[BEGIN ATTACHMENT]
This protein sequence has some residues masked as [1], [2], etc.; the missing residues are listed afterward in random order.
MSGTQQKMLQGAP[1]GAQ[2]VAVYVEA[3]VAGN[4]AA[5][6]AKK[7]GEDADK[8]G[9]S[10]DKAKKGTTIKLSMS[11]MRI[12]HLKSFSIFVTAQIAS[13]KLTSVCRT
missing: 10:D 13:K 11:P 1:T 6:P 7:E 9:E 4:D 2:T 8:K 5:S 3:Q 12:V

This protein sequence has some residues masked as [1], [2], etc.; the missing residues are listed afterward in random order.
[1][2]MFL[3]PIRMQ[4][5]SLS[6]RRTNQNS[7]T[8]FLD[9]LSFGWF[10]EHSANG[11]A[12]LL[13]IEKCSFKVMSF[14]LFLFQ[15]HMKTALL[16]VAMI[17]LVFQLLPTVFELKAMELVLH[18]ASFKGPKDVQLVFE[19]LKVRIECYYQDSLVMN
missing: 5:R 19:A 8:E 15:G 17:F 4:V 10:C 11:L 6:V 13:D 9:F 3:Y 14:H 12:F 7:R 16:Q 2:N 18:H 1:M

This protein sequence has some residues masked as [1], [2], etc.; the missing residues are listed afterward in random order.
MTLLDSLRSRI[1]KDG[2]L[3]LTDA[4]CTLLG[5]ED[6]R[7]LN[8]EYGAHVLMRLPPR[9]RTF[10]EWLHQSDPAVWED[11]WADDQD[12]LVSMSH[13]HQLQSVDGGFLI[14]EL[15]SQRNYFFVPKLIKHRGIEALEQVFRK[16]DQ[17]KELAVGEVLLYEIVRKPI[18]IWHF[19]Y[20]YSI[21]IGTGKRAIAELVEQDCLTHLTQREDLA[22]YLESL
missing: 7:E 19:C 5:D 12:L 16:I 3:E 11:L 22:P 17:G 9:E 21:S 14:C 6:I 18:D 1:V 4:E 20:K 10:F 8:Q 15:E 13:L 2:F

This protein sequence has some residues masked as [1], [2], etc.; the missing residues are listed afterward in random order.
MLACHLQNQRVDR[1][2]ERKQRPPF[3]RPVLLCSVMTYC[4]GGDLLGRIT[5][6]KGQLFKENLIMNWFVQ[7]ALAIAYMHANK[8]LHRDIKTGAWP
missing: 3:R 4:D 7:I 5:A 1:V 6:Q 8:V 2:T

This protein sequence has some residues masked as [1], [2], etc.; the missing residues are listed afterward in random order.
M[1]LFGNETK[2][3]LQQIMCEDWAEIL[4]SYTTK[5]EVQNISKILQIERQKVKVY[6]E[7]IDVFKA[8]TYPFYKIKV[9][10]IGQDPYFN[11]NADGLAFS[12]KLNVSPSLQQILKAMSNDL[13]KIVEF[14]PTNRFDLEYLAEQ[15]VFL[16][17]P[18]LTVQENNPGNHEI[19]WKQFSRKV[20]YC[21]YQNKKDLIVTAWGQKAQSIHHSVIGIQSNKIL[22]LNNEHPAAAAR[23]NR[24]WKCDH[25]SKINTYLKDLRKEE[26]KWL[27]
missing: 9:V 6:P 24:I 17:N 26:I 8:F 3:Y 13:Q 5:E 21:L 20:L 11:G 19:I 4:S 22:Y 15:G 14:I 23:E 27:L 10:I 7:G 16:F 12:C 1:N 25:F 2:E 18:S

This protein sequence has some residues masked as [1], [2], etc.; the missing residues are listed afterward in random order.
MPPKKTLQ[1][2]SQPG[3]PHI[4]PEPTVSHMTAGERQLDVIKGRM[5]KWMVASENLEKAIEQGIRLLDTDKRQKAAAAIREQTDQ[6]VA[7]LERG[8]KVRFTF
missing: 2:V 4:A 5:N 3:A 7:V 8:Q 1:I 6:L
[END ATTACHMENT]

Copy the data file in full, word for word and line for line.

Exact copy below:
This protein sequence has some residues masked as [1], [2], etc.; the missing residues are listed afterward in random order.
MSGTQQKMLQGAP[1]GAQ[2]VAVYVEA[3]VAGN[4]AA[5][6]AKK[7]GEDADK[8]G[9]S[10]DKAKKGTTIKLSMS[11]MRI[12]HLKSFSIFVTAQIAS[13]KLTSVCRT
missing: 10:D 13:K 11:P 1:T 6:P 7:E 9:E 4:D 2:T 8:K 5:S 3:Q 12:V

This protein sequence has some residues masked as [1], [2], etc.; the missing residues are listed afterward in random order.
[1][2]MFL[3]PIRMQ[4][5]SLS[6]RRTNQNS[7]T[8]FLD[9]LSFGWF[10]EHSANG[11]A[12]LL[13]IEKCSFKVMSF[14]LFLFQ[15]HMKTALL[16]VAMI[17]LVFQLLPTVFELKAMELVLH[18]ASFKGPKDVQLVFE[19]LKVRIECYYQDSLVMN
missing: 5:R 19:A 8:E 15:G 17:F 4:V 10:C 11:L 6:V 13:D 9:F 3:Y 14:H 12:F 7:R 16:Q 2:N 18:H 1:M

This protein sequence has some residues masked as [1], [2], etc.; the missing residues are listed afterward in random order.
MTLLDSLRSRI[1]KDG[2]L[3]LTDA[4]CTLLG[5]ED[6]R[7]LN[8]EYGAHVLMRLPPR[9]RTF[10]EWLHQSDPAVWED[11]WADDQD[12]LVSMSH[13]HQLQSVDGGFLI[14]EL[15]SQRNYFFVPKLIKHRGIEALEQVFRK[16]DQ[17]KELAVGEVLLYEIVRKPI[18]IWHF[19]Y[20]YSI[21]IGTGKRAIAELVEQDCLTHLTQREDLA[22]YLESL
missing: 7:E 19:C 5:D 12:L 16:I 3:E 11:L 22:P 17:G 9:E 21:S 14:C 6:I 18:D 1:V 4:E 20:K 10:F 8:Q 15:E 13:L 2:F

This protein sequence has some residues masked as [1], [2], etc.; the missing residues are listed afterward in random order.
MLACHLQNQRVDR[1][2]ERKQRPPF[3]RPVLLCSVMTYC[4]GGDLLGRIT[5][6]KGQLFKENLIMNWFVQ[7]ALAIAYMHANK[8]LHRDIKTGAWP
missing: 3:R 4:D 7:I 5:A 1:V 6:Q 8:V 2:T

This protein sequence has some residues masked as [1], [2], etc.; the missing residues are listed afterward in random order.
M[1]LFGNETK[2][3]LQQIMCEDWAEIL[4]SYTTK[5]EVQNISKILQIERQKVKVY[6]E[7]IDVFKA[8]TYPFYKIKV[9][10]IGQDPYFN[11]NADGLAFS[12]KLNVSPSLQQILKAMSNDL[13]KIVEF[14]PTNRFDLEYLAEQ[15]VFL[16][17]P[18]LTVQENNPGNHEI[19]WKQFSRKV[20]YC[21]YQNKKDLIVTAWGQKAQSIHHSVIGIQSNKIL[22]LNNEHPAAAAR[23]NR[24]WKCDH[25]SKINTYLKDLRKEE[26]KWL[27]
missing: 9:V 6:P 24:I 17:N 26:I 8:F 3:Y 13:Q 5:E 21:L 20:L 11:G 19:I 4:S 22:Y 15:G 14:I 23:E 27:L 10:I 7:G 16:F 12:C 1:N 25:F 2:E 18:S

This protein sequence has some residues masked as [1], [2], etc.; the missing residues are listed afterward in random order.
MPPKKTLQ[1][2]SQPG[3]PHI[4]PEPTVSHMTAGERQLDVIKGRM[5]KWMVASENLEKAIEQGIRLLDTDKRQKAAAAIREQTDQ[6]VA[7]LERG[8]KVRFTF
missing: 2:V 4:A 5:N 3:A 7:V 8:Q 1:I 6:L